People who've witnessed Metal Storm's stacked munitions technology have a tendency to walk away with a look on their faces like they've just seen the future of tactical firearms. The concept is really that innovative and revolutionary.
Metal Storm's stacked munitions don't have to be fed into the weapon. Each round is lined up one after another in a barrel or removable sleeve and fired sequentially by an electronic signal that is initiated by a trigger pull.
Metal Storm's technology was first used on multiple launch 40mm grenade systems for the military. Then a few years ago, the U.S. Marine Corps asked the company if it could scale the technology down to the size of a 12-gauge round. What the Marines wanted was a smoothbore fin-stabilized breaching round that could be launched from up to 30 meters away to blow out a door.
Metal Storm delivered a very successful round. And that caught the attention of the Office of Naval Research. ONR wanted a lightweight 12-gauge accessory weapon that could be attached under a primary weapon such as an M4. That's when Metal Storm went to work on the MAUL.
MAUL is an acronym for Multi-Shot Accessory Underbarrel Launcher. Metal Storm has developed two versions of the weapon: the under barrel MAUL and a separate gun complete with folding shoulder stock.
Both MAUL configurations are incredibly lightweight, tipping the scales at just over two pounds while loaded. The MAUL itself is made of aluminum and weighs 1.8 pounds, and the removable carbon fiber sleeve is the launch tube for the projectiles. So there's no fixed barrel, which makes the MAUL very light and very easy to carry. The disposable carbon fiber sleeves of stacked munitions weigh three to four ounces each and hold three to five rounds.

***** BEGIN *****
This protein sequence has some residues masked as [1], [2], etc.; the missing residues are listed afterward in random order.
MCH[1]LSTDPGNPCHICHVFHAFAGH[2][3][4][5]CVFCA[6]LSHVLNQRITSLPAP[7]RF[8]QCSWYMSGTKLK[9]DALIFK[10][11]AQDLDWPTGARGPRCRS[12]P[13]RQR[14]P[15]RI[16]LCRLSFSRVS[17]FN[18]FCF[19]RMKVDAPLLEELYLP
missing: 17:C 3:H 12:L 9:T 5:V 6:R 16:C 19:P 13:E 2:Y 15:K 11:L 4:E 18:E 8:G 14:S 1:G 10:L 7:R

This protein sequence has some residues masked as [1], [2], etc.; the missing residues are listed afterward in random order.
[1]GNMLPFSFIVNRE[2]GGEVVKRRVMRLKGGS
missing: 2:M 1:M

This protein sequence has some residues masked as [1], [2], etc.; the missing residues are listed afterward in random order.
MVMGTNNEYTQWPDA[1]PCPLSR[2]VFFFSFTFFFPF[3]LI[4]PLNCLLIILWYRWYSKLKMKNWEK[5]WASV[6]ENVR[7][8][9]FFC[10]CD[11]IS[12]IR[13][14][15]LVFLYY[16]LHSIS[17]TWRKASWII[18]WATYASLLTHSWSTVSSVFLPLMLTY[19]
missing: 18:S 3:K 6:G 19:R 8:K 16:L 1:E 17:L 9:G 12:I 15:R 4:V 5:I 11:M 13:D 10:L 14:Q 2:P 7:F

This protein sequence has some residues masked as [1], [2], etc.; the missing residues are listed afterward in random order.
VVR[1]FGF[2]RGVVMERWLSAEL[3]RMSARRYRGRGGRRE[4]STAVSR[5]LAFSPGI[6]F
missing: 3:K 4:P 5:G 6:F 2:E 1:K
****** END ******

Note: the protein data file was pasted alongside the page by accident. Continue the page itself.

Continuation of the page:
In addition to its light weight, another selling point for the MAUL is that it can't jam. The MAUL doesn't cycle rounds so there's very few moving parts on this gun-just a trigger, a safety, and a munition tube release.
"There's no cartridge; it's basically caseless ammunition," explains Arthur Schatz, vice president of business development for Metal Storm. "The powder, the primer, and the electronic coil are all incorporated in the tail of the round and everything goes downrange."
Currently, Metal Storm makes two rounds for the MAUL, a blunt impact less-lethal round and a very lethal 12-gauge slug. But Schatz says the company is interested in developing a series of munitions that will offer a broad range of capabilities.
"As soon as we have the funding, our next round will be a breaching round," Schatz says. "We have been approached by a number of police departments and we have shown it to some SWAT teams, and they all think it would be a great breaching tool." It will take about six months to develop the breaching round and about a year to get it certified safe and ready for the market.
It's too soon in the development process to judge whether the MAUL will become a popular law enforcement weapon. After all, a lot will depend on pricing and availability of the guns and the munitions. But Schatz says he can't wait 'til the company has enough guns to start sending them out to agencies for testing.
"When we show the MAUL to police officers, they really like it," he says. "They are totally fascinated by it. When we put it in their hands and let them test fire it, they are really impressed. But until we give it to them to use in the field and we get feedback about what works and what doesn't, we won't know how they really feel."
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